West Orange may be among the few towns to have two Dunkin’ Donuts under two different kashrut authorities, serving, by design or happenstance, two different types of clientele.
Last month, Adam Goldman, owner of the Dunkin’ Donuts franchise at 581 Northfield Ave., announced that his baked goods are now certified under the supervision of Rabbi Isaiah Hertzberg, administrator of the Teaneck-based Quality Kosher Supervisory Service.
Earlier in the month, Samir Shah, owner of the Dunkin’ Donuts on Pleasant Valley Way, announced that his store is kosher under the supervision of the Vaad HaKashrus of MetroWest.
It’s an important distinction for many Orthodox Jews in the area who accept the Vaad’s authority, but not Hertzberg’s. Goldman acknowledged that Hertzberg’s authority is generally not accepted by Orthodox Jews, but added that it is acceptable to most Conservative Jews. “I have a Conservative clientele, and they really appreciate it,” said Goldman, who lives in West Orange. “My customers can now bring doughnuts to Golda Och Academy, or to soccer games, and into their homes.”
While GOA head of school Joyce Raynor said the school would accept the doughnuts at the Northfield Avenue location as kosher, there is no consensus among Conservative Jews regarding Hertzberg, or any other kashrut authority. Rabbi Paul Plotkin, chair of the kashrut subcommittee of the Committee on Jewish Law and Standards, the Conservative movement’s halachic body, said the committee has not issued movement-wide statements accepting or denying the authority of individual kashrut outfits since 1999. The best that can be said, he suggested, is that rabbis of a particular region accept or do not accept this authority.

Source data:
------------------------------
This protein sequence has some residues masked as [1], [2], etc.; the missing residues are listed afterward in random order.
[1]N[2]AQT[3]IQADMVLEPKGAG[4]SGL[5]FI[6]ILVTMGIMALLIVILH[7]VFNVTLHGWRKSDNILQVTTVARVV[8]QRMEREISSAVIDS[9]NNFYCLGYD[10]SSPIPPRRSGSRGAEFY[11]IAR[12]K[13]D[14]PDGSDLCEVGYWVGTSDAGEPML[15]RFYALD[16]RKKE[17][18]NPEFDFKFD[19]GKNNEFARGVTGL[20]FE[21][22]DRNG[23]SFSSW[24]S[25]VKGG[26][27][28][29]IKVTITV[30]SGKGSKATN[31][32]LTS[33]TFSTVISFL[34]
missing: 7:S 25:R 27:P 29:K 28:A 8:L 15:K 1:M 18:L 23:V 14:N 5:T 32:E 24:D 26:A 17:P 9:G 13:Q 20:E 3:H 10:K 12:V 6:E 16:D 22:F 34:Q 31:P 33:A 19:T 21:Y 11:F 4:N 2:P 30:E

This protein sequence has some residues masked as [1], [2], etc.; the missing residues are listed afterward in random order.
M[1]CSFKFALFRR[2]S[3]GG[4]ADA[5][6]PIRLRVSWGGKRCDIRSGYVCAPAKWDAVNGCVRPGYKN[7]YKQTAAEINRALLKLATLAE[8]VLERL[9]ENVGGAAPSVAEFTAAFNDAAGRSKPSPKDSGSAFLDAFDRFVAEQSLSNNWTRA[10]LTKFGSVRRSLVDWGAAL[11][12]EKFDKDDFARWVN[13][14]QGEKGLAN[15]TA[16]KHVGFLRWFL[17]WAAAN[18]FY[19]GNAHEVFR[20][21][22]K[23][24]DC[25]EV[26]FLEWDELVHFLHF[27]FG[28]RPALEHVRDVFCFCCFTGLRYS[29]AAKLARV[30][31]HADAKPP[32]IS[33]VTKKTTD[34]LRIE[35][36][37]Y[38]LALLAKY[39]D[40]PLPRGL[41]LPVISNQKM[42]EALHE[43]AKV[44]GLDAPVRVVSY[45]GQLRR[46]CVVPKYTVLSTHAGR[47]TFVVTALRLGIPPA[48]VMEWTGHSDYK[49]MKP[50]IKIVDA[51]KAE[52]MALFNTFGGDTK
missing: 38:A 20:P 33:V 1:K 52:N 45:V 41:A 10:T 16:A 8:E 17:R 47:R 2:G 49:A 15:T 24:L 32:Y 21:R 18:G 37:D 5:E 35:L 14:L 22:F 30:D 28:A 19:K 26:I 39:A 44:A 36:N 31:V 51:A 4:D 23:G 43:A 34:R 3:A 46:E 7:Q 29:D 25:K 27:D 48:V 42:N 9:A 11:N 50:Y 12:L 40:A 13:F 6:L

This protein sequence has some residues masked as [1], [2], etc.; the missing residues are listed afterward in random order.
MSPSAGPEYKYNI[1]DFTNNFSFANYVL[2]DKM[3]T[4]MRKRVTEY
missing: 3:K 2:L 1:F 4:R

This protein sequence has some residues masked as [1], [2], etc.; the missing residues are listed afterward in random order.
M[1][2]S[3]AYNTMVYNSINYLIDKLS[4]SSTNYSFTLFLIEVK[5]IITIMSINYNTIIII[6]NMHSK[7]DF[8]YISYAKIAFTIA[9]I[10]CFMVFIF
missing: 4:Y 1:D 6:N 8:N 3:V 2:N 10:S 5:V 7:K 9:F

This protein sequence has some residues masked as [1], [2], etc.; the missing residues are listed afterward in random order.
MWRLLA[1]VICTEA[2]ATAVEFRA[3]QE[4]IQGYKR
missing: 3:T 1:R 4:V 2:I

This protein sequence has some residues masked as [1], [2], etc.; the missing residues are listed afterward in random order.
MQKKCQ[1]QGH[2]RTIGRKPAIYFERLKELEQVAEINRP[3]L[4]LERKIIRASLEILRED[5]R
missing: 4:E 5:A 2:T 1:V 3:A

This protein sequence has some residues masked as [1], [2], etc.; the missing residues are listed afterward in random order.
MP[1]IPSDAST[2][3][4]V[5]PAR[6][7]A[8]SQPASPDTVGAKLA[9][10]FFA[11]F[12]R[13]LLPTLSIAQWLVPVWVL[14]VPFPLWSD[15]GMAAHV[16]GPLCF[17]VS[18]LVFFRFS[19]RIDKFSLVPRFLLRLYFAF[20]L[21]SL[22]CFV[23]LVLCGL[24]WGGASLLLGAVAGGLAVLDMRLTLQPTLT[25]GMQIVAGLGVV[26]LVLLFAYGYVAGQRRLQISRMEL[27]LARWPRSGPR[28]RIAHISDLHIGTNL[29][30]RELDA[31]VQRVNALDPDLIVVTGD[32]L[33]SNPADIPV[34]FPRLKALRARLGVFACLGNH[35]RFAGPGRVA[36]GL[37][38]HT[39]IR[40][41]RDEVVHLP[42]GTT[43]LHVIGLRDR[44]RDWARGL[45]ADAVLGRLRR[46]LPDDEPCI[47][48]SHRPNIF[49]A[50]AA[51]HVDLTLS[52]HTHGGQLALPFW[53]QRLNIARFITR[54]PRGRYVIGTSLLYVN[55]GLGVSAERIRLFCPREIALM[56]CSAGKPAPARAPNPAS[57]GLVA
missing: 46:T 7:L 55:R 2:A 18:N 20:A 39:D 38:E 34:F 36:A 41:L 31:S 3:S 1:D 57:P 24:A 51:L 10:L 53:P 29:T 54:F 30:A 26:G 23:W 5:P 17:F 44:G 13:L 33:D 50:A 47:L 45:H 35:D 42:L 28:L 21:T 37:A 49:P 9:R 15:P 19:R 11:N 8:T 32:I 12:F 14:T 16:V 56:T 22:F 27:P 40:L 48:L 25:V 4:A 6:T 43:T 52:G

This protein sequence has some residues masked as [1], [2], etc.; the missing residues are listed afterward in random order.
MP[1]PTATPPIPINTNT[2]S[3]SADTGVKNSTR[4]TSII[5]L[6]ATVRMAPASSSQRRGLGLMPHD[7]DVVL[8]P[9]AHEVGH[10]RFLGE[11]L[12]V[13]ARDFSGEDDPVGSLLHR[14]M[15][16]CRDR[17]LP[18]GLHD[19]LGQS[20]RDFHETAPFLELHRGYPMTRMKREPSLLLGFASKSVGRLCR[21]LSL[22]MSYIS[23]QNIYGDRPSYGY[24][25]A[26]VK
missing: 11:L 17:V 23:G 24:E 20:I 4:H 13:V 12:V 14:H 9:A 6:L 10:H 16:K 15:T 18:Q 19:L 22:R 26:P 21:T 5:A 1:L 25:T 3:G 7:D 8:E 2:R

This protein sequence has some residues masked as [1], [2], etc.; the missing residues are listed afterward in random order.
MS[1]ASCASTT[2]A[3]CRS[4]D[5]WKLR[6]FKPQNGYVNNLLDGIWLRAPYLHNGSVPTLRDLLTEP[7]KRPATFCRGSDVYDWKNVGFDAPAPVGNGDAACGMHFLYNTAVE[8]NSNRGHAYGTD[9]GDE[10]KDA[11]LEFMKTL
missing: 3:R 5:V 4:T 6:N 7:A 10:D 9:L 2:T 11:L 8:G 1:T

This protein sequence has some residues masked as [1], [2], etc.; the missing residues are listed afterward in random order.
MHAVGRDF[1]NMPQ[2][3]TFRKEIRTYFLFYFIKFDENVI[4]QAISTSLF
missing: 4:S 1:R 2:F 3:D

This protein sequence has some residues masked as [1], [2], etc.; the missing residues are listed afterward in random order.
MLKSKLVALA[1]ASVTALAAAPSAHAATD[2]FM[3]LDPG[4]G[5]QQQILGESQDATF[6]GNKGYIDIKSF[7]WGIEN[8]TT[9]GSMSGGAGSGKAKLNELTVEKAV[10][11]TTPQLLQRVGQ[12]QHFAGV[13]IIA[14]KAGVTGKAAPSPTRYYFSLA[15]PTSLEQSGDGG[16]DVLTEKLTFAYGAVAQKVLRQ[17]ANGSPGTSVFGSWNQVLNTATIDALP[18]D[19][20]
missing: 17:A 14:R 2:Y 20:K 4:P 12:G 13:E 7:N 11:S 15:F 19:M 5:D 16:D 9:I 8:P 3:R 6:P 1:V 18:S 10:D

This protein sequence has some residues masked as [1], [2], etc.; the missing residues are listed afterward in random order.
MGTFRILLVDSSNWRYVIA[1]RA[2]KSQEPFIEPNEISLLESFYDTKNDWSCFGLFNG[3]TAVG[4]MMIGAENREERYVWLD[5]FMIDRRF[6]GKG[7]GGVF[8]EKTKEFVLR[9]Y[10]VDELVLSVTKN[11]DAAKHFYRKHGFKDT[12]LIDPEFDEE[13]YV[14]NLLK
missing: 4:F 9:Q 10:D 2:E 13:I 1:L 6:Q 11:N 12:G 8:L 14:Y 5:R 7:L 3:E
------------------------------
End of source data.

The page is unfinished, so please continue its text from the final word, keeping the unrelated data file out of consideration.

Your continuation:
While there is no consensus in Essex County, where the shop is located, among Conservative rabbis regarding Hertzberg, Conservative rabbis in the Teaneck area, where he is located, do not accept his authority.
However, Plotkin pointed out, he himself has provided kosher certification for baked goods at Dunkin’ Donuts store franchises near his hometown in Margate, Fla., where the store also sells nonkosher items prepared in an oven. “Because the ingredients and the means of production are hechshered [produced under kosher supervision] and entirely separate from the treif stuff, one can certify certain products without certifying the whole store where there is no cross-pollination of ingredients.”
Goldman’s store has such a setup, where baked goods come from an Elizabeth production facility that is under the kashrut supervision of Rabbi Elazar Teitz.
Goldman said he was disappointed that he couldn’t work something out with the Vaad, a consortium of local Orthodox rabbis. Conservative Jews who keep kosher will normally accept the authority of an Orthodox supervisor, but not the other way around.
“We recognize our limits,” said Goldman. “We were never going to get Orthodox supervision because we are open on Shabbos.”
Although his Dunkin’ Donuts franchise on Pleasant Valley Way is also open on Shabbat, Shah is not Jewish. From a halachic, or Jewish legal, perspective, Jewish owners must literally answer to a higher authority.
Goldman also owns two Dunkin’ Donuts franchises in Paterson.